Follow
Share

Mom is arguing about the fact that this is her house, which it is. and that I am doing things without her permission. All I am doing since I am in charge of taking care of everything now including bill paying, is try to same some money here and there. I hired a new gardener at less money a month that does 3 x what the other one did for the last 20 years. She got mad at me for trying to save money on the phone and internet. Then last night she was going through a drawer in the dining room and I asked her what she was looking for and she said money to buy a car. She said something and gave me a look that meant do not say a word to me. Then she started to go thru her church envelopes. She has not driven in almost a year, she agreed to sell her car and she has not been to church in almost a year. She agonized over these envelopes because they are from last year. She kept asking me what the date was and I kept telling her to just throw them out as we now have a priest that will come over and take her confession and a woman comes every week to give her communion. How am I supposed to handle these things? I feel like I should take them away and end it so she does not start crying, which she ended up doing. Should I just leave her alone and let her do these things? Please I really need some advice. Thanks

This question has been closed for answers. Ask a New Question.
Once I found Coy looking through my closet. I laughed and asked him if he were considering wearing any of my shirts. He shook his head and said he was just "trying to see what was what." He gave a similar answer at another time I found him looking through something I wouldn't think would interest him. And then I realized that was literally what he was doing. He was trying to orient himself to an environment that was becoming increasingly foreign to him. He really was trying to figure out "what was what".

Allowing exploration of drawers and closets and boxes and cabinets now seems to me reasonable. If there is any risk that important papers might be lost, or upsetting objects or documents might be found, then a little monitoring might be in order. Otherwise, if the worst outcome is a messy drawer, ignore it.

I doubt that Mom was crying over old church envelopes. She probably had sudden clarity on "what was what" -- that she had lost a year of her life. Why didn't she use these envelopes? Why hadn't she been to church? While you know that answer, at that moment she apparently did not. She needed some reassurance that she hasn't lost touch with her religion, and that she was safe and well taken care of, and you would continue to care for her and see about visits from her church folks.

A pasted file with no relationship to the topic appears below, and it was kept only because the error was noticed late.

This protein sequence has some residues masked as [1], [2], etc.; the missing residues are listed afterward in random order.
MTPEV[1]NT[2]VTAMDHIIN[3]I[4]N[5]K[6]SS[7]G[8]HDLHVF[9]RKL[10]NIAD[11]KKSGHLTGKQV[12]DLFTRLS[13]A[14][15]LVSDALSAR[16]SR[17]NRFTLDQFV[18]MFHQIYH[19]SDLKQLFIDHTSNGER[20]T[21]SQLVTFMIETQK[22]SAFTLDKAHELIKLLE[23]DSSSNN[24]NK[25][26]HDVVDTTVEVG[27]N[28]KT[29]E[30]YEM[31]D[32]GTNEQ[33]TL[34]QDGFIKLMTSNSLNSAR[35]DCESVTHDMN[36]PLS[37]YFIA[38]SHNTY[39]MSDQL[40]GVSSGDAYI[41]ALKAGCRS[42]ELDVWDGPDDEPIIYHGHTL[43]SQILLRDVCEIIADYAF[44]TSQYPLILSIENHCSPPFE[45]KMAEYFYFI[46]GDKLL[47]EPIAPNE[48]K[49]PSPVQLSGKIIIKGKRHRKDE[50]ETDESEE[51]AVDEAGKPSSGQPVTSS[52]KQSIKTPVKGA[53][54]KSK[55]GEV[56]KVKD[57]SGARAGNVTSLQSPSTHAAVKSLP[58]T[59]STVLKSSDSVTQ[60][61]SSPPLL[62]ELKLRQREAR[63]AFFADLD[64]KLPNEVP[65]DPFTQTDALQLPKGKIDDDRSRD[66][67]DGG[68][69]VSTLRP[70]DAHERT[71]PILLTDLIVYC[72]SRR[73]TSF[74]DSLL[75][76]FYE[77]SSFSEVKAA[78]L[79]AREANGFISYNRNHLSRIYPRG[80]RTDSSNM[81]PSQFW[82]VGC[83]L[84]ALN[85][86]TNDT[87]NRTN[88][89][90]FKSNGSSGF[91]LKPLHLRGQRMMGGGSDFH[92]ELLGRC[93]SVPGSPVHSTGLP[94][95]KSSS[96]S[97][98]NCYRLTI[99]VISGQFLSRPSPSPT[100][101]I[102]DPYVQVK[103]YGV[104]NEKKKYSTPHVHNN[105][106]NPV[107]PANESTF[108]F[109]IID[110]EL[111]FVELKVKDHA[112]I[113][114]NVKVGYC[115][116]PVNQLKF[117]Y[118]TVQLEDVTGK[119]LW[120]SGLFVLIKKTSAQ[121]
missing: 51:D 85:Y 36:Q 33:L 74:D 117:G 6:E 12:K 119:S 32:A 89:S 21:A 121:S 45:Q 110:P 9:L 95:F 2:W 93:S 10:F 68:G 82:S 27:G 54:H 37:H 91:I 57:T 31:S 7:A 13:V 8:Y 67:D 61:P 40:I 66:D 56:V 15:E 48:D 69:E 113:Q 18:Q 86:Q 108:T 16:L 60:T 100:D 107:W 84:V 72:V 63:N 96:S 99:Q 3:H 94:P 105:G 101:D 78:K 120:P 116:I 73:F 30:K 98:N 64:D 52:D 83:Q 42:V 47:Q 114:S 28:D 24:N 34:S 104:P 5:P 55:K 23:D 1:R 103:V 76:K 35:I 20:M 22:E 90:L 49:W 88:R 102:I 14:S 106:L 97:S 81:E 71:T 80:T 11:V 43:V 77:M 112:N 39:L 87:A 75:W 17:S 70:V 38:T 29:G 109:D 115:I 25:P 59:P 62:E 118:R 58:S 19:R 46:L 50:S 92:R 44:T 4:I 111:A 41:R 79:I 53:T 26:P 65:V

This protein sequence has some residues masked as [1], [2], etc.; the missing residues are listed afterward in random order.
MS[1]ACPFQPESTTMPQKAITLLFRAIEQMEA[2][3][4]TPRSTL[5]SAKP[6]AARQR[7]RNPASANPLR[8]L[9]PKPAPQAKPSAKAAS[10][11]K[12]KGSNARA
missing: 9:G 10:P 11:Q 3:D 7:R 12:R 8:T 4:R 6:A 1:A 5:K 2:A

And, really, if you had just realized you had a missing year in your life, wouldn't you cry? I don't think it is realistic to expect our demented loved ones to always be happy with the state of their lives. Depression should be treated. But a cry now and then is not the same as depression.
Helpful Answer (2)
Report

fligirl, it sounds like you're doing everything right. My mother used to remind me quite often that this was HER house -- that is, unless she wanted me to fix something. Then it became my house, too. :)

Dementia can be very frustrating. It is easy to sympathize and empathize with what our loved ones are going through, but it doesn't make it any less frustrating. I usually don't question her if she is doing something like looking through a drawer or searching a stack of papers. It may look odd to me, but I figure she needs a sense of privacy. It is tempting to get involved in all the things she is doing. I think it is because I think that if she is doing it, then it doesn't make sense. That is bad thinking on my part. Usually things she is doing end up making perfect sense. So I let her do things she needs to and know she'll ask for help if she needs it.

About the envelopes -- Would she understand that they are no good now? Tell her you'll be glad to put them through the shredder or the recycle bin. My mother tends to hoard things, but I can encourage her to do the occasional paper clean-out. (Sad thing is that I can't get her to throw out bank statements. We have statements going back 50 years thrown in boxes around the house. She has 10-15 CDs plus two accounts, all that have monthly statements coming in. You can imagine the amount of clutter that creates.)
Helpful Answer (1)
Report

Wow, lot's of great answers. I just want to add one little thing. If it hasn't happened already, there might come a time when she turns all her anger on you. She is NOT angry at YOU she is angry about losing control over her mind and body. In her head it is YOU taking her control away.....not her health or age. Try not to take that personally. Knowing it ahead of time might help you cope better if and when that happens. We went though that stage and Mom complained to my sisters that I was controlling her and bullying her. This caused a lot of unnecessary conflict within the family. Good luck and come here often. Venting is an important tool and this is the best place to do it.
Helpful Answer (2)
Report